Beltway View: Beyond The Farm Bill
While the 2012 Farm Bill currently takes center stage in agricultural policy discussions, its future remains in question even as I write this article in early August and we face emergency drought relief legislation. However, there are many other policy issues that may impact the crop protection industry, the distribution channel and U.S. growers. CropLife America (CLA), the national association representing the crop protection industry in Washington, D.C., is directly engaged on all of these policies on Capitol Hill.
Two of these key provisions were added to the House Farm Bill, the Federal Agriculture Reform and Risk Management Act of 2012 (FARRM), which was introduced on July 12. Whether these issues are brought forth as part of the Farm Bill or stand alone, they are worth watching.
H.R. 872 And NPDES Permitting
In 2011, the implementation of the Clean Water Act (CWA) National Pollutant Discharge Elimination System (NPDES) permits promised duplicative and burdensome regulations for the nation’s pesticide applicators with no demonstrated health or environmental benefits. Due to an erroneous court ruling, applicators are now required to obtain additional permitting for certain applications to, over or near water, although these applications are already made in accordance with the Federal Insecticide, Fungicide and Rodenticide Act (FIFRA). Full nationwide implementation of the court ruling began March 1, 2012, and has added increased cost, paperwork and the potential for extremist lawsuits against applicators.
Congress has worked multiple times since the court ruling to advance legislation clarifying that NPDES permits are not required for certain aquatic pesticide applications. States are now working through multiple new challenges stemming from the implementation of the new permits.
Nevertheless, CLA continues to drive a coalition effort to advance the latest legislation, H.R. 872, and see it enacted by Congress.
This year, Congressional efforts to write new farm policy provided a new vehicle for H.R. 872. In the Senate, Senators Kay Hagan (D-NC) and Mike Crapo (R-ID) led a bipartisan effort to attach H.R. 872 to Senate’s version of the Farm Bill. Despite bipartisan support for the Hagan-Crapo amendment, the amendment was not afforded the opportunity for a vote by the full Senate. Similarly, the U.S. House of Representatives Agriculture Committee included a provision in FARMM that moves H.R. 872 forward.
While questions abound for the future of the House Farm Bill, Congress has demonstrated that they are dedicated to advancing the legislation. With support from Congress and continued advocacy from the agricultural community, we can find a legislative fix to this permitting quagmire.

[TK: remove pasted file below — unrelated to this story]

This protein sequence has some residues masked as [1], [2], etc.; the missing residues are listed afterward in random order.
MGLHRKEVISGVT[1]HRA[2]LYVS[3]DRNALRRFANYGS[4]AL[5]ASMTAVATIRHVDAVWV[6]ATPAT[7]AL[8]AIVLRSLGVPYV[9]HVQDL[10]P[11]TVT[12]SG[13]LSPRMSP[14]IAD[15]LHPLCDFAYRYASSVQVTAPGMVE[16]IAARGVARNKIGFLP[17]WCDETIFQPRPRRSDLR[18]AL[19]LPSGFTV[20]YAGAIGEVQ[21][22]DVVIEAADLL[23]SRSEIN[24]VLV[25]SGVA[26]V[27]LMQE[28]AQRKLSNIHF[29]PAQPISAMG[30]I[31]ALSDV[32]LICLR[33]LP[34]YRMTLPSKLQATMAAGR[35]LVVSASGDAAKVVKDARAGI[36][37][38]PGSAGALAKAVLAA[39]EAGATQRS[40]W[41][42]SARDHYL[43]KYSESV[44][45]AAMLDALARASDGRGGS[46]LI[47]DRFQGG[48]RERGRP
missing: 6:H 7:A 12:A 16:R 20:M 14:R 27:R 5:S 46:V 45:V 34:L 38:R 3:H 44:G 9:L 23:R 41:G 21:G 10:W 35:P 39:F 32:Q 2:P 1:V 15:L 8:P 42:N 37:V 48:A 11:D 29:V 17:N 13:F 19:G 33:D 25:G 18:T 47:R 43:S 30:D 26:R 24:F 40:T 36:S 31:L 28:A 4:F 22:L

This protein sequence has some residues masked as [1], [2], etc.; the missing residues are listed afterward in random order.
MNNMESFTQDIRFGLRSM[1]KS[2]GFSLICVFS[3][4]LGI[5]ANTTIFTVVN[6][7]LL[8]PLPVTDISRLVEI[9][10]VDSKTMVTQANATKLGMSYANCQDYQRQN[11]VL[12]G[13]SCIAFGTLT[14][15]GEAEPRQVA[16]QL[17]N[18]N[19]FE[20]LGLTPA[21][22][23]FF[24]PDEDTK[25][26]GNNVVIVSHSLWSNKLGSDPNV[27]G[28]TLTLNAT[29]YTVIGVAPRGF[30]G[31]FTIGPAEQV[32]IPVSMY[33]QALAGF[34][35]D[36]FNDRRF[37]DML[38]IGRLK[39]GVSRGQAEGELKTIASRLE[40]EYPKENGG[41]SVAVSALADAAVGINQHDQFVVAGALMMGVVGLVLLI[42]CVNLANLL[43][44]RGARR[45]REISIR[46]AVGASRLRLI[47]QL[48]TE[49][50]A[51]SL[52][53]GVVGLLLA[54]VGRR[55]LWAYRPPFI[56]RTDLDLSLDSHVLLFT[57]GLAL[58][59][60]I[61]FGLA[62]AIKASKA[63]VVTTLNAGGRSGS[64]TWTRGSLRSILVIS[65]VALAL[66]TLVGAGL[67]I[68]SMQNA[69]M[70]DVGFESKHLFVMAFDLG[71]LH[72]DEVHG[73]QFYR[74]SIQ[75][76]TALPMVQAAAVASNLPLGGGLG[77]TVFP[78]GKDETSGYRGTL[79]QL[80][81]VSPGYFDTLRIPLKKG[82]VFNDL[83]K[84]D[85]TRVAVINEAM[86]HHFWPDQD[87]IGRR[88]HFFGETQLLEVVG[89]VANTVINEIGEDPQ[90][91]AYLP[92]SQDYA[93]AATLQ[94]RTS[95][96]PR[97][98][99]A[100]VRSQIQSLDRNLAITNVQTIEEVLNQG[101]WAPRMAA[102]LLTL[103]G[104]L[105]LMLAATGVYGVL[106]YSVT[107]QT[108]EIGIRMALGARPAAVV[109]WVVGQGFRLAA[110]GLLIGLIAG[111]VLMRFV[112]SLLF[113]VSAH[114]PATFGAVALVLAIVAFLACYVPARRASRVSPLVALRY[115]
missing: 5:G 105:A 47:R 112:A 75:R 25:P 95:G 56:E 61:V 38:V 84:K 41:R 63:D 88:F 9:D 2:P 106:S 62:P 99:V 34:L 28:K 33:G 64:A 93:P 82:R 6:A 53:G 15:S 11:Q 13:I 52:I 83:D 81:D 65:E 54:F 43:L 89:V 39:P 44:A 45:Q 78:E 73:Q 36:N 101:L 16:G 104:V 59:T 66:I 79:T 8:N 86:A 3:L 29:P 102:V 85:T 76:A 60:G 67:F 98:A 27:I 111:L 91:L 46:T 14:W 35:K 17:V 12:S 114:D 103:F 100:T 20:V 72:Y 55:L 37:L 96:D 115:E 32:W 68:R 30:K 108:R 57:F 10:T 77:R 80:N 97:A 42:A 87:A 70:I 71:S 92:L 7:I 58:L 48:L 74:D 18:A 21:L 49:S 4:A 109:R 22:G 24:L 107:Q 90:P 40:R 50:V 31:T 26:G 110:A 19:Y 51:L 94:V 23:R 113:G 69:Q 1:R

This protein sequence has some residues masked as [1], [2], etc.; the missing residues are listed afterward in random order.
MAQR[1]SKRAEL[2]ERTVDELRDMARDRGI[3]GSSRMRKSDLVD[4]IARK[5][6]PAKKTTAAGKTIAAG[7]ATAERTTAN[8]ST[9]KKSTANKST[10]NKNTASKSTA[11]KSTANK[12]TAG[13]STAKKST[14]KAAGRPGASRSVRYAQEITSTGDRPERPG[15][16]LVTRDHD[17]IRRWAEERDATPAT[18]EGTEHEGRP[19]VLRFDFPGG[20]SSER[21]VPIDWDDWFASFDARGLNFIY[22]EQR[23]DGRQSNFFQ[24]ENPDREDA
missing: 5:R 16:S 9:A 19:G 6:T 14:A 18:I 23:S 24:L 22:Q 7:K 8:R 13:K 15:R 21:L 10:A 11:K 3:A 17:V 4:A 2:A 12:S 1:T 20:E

Pesticide Registration Improvement Act (PRIA)
The Pesticide Registration Improvement Act (PRIA) is a piece of legislation which helps ensure a predictable and timely registration process for new crop protection products. The law is intended to provide additional resources for EPA registration activities and more predictable service for pesticide registrants. This means that growers will have access to new products in a timely manner while industry works in conjunction with EPA to register new products. PRIA is currently set to expire on September 30, 2012. Since PRIA was first enacted in 2003, all stakeholders – from registrants, EPA, the environmental community and growers alike – have realized significant measurable benefits.
PRIA reauthorization was also included as a provision in the House Farm Bill, providing another opportunity to advance the legislation before the September 30 deadline. Whether or not that legislation moves as part of the Farm Bill, CLA is optimistic that PRIA reauthorization will be accomplished in time. Reauthorization legislation has been delivered to Capitol Hill and efforts to gain Congressional support have been encouraging. All of the parties involved understand the implication of a smooth and streamlined pesticide registration process, and how it can help America’s farmers.
While we cannot predict the future of the Farm Bill and the path it may take, these two policy issues are of top importance to CLA, its members and the agricultural community.